Don’t Mistake the Tool for the Goal

Is innovation good or bad? Yes!

What do I mean? Tools are neutral – they are only become good or bad through action. Our strategies can be good or bad. Our goals can be good or bad. The vehicles that help us execute our strategies and achieve our goals are neither.

Here’s a case in a point – a brilliant discussion of the uses of powerpoint – it is worth your time to go through it (it’s fast):

This raises an important point: the slides are not the presentation. Instead of attacking powerpoint, we should be attacking people that choose to make bad presentations. Well, maybe we should be trying to help them improve, actually. In any case, the problem is not with the tool, it is with the user.

Innovation is the same – it is a neutral tool. When we encourage people to innovate, this is another case of mistaking the tool for the goal. Innovation isn’t inherently good. We can use it to further good strategies that are designed to make the world better, or we can use to pursue bad strategies that are designed to enrich some at the expense of others.

Either way, the choice is yours.

Student and teacher of innovation - University of Queensland Business School - links to academic papers, twitter, and so on can be found here.

Please note: I reserve the right to delete comments that are offensive or off-topic.

5 thoughts on “Don’t Mistake the Tool for the Goal

  1. Tim I agree with 90% of what the PowerPoint presentation says and it is a very good one well presented and persuasive (note that last word) though I am not sure that I have heard all that many people blame PowerPoint, may be a bit of a straw man.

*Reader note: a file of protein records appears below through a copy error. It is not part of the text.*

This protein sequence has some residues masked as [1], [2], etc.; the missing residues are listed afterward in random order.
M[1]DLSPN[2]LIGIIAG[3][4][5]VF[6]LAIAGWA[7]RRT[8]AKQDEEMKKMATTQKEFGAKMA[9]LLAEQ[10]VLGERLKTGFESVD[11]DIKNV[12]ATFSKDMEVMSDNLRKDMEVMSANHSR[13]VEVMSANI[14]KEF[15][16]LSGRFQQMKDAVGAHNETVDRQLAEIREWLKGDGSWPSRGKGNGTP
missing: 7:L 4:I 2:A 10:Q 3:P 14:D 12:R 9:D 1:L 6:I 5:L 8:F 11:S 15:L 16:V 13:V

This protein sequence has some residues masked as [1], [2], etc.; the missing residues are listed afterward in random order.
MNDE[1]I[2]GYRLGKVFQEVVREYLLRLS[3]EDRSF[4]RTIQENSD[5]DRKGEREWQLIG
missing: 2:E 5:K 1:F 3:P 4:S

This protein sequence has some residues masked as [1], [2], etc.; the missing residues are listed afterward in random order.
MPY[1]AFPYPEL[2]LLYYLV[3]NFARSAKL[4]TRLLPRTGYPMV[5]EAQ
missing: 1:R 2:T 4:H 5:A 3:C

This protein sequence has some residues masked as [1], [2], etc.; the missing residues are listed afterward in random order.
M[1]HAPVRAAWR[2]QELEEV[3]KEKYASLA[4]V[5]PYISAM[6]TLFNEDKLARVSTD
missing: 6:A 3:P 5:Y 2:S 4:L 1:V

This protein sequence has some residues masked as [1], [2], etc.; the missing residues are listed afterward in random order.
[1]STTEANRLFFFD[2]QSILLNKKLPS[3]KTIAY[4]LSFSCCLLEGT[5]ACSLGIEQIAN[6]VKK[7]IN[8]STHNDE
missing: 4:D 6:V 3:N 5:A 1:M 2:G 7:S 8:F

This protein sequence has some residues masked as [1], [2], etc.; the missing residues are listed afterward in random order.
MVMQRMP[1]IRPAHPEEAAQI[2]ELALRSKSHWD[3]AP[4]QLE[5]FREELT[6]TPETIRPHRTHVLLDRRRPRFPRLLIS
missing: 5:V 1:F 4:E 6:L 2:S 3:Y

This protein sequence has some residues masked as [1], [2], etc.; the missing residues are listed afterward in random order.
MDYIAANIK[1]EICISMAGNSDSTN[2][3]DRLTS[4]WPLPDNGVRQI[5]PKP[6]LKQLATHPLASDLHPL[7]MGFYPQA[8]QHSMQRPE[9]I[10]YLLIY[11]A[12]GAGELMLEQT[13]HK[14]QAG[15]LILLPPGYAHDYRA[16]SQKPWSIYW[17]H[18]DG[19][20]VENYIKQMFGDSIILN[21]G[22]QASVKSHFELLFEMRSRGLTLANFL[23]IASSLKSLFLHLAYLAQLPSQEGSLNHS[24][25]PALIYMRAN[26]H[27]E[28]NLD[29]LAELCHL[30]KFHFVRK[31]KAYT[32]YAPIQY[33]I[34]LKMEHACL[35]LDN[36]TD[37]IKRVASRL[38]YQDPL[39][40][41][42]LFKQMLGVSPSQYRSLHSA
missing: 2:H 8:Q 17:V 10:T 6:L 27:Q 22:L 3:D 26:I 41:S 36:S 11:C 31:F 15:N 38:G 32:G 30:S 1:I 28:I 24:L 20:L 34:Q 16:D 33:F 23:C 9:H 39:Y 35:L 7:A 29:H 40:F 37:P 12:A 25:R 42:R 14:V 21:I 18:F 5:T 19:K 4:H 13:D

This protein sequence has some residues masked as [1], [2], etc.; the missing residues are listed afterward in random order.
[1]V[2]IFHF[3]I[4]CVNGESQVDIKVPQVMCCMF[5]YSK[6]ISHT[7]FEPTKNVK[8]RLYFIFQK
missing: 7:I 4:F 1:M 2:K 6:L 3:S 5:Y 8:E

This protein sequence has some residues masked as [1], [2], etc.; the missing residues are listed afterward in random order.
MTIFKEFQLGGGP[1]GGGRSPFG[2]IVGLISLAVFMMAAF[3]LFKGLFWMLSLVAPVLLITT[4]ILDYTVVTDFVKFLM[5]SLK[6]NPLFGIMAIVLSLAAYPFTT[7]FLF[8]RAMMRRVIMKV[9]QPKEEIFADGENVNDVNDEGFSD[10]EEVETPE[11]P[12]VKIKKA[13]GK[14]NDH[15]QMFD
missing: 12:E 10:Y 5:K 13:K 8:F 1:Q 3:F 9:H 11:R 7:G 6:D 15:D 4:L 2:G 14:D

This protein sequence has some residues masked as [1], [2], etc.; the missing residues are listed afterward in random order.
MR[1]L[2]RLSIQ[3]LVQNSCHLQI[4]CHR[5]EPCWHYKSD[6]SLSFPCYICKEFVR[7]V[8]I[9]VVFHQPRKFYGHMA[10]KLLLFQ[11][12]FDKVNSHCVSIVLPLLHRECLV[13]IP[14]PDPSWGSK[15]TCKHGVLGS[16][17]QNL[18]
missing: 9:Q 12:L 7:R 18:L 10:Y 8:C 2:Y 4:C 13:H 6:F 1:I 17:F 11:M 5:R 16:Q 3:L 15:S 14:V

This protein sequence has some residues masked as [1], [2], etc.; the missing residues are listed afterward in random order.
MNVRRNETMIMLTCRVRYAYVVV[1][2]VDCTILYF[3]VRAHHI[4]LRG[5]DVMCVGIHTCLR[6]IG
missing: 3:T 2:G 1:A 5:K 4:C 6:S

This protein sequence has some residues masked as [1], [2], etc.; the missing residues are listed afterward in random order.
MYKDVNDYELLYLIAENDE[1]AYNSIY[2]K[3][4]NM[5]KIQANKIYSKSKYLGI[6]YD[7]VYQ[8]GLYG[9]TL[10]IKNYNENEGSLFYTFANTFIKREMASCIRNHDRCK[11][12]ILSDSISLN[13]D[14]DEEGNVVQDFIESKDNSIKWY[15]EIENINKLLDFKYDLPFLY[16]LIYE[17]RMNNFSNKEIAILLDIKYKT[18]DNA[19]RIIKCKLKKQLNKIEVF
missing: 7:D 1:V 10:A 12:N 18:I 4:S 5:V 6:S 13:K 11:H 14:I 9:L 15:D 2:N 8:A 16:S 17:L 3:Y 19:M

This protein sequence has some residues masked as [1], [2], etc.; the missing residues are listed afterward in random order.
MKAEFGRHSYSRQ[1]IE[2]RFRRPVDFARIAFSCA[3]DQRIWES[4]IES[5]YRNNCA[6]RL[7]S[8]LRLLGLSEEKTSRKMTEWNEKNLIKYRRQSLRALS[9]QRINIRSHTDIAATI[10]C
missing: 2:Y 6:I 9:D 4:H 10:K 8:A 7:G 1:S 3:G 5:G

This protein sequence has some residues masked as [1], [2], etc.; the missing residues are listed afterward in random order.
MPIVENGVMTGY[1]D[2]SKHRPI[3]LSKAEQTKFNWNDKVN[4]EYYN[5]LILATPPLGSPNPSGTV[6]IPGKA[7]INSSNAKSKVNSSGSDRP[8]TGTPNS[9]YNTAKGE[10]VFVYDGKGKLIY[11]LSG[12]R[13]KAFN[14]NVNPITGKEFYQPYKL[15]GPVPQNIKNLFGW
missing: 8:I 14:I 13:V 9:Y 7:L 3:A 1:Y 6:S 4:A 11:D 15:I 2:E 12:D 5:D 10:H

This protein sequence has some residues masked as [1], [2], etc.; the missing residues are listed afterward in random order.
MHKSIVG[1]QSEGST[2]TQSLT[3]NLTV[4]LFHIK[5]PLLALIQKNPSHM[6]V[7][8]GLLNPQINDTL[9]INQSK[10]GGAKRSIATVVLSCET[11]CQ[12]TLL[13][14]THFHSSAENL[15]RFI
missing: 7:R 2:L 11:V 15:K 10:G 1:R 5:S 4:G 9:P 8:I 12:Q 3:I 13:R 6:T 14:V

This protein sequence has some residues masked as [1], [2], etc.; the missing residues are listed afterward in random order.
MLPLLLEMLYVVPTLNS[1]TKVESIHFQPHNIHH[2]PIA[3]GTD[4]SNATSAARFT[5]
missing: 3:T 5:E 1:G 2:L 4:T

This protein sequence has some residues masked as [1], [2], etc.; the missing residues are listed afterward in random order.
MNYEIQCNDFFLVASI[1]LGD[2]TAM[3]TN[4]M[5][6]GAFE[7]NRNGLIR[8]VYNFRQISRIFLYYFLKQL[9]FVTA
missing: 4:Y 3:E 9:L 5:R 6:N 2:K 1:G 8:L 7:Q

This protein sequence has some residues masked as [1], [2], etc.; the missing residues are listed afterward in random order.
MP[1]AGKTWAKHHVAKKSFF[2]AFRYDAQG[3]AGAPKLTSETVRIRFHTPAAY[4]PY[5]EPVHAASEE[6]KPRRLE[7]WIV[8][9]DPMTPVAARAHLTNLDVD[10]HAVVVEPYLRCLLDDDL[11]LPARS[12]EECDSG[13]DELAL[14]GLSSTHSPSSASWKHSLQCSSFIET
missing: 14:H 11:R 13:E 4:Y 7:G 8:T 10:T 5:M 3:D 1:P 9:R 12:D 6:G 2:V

I think there is a clue in the name itself – Power Point, it was really developed as a persuasive device (its original name was “Presenter”) and I find that it can perhaps frame, dictate (and monopolise) the form of interaction (of lack of it) in an educational context. But education is not all about persuasion and monologues it should be so much about communication, interaction, dialogue and questions (as well as answers), and that can sometimes be crowded out by obsession with PowerPoint.

    Maybe I have just been unlucky with many of the presentations I have seen as “Don’t blame PowerPoint; its just a vehicle” would say. But as an old BabyBoomer I remember Marshall McLuhan and “the medium is the message” (more accurately, the medium frames the message).

    Sure there is a good research proposal in this. but if there is, also sure someone has done it already (that’s my version of rational expectations and excuse for being lazy).

    But nice blog, makes you think.

  2. Hi Neil, great points, as usual.

    I’m not sure that PP is too much of a straw man though. Google “death by powerpoint”, or look at this from Edward Tufte:

    and this:

    His main point is like yours – that the medium frames or often determines the message. I see that point, but at the same time, as the presentation says, we are able to make choices about these things.

    I’m aiming to build on this idea later this week, though, this was really just an intro!

  3. Tim, the Tufte stuff is fascinating. On the original PowerPoint stuff, I think the key is that slide which says; “Let’s focus on what really matters: the presentation”

    Yes, Yes, Yes, if you are trying to sell things

    No, No No, if you want genuine dialogue Then what really matters is the content.

    Tufte’s criticisms were that PowerPoint is not authoritative enough

    My reservations are that it can be too authoritative – or at least can appear to be. Try getting a student to question a Power Point you have spent ages polishing up.

    If Moses had given ten bullet points on a couple of PowerPoint slides instead of some scribblings on a couple of pieces of rock he might have got on better.

    Don’t get me wrong I can PowerPoint with the best of them, and I read the feedback when I switched some years ago to using PowerPoint for my classes

    But when I stand in front of a group I want them to know that knowledge is contingent, uncertain, there are opposing points of view, there are other interpretations, and that what can be even more important than giving absolute answers is asking the right questions.

    Not sure that is what “Don’t blame the PowerPoint” was trying to say

  4. The contingency of knowledge is a whole new issue Neil, and an important one. And one that is difficult to communicate no matter what format or supporting media you use…

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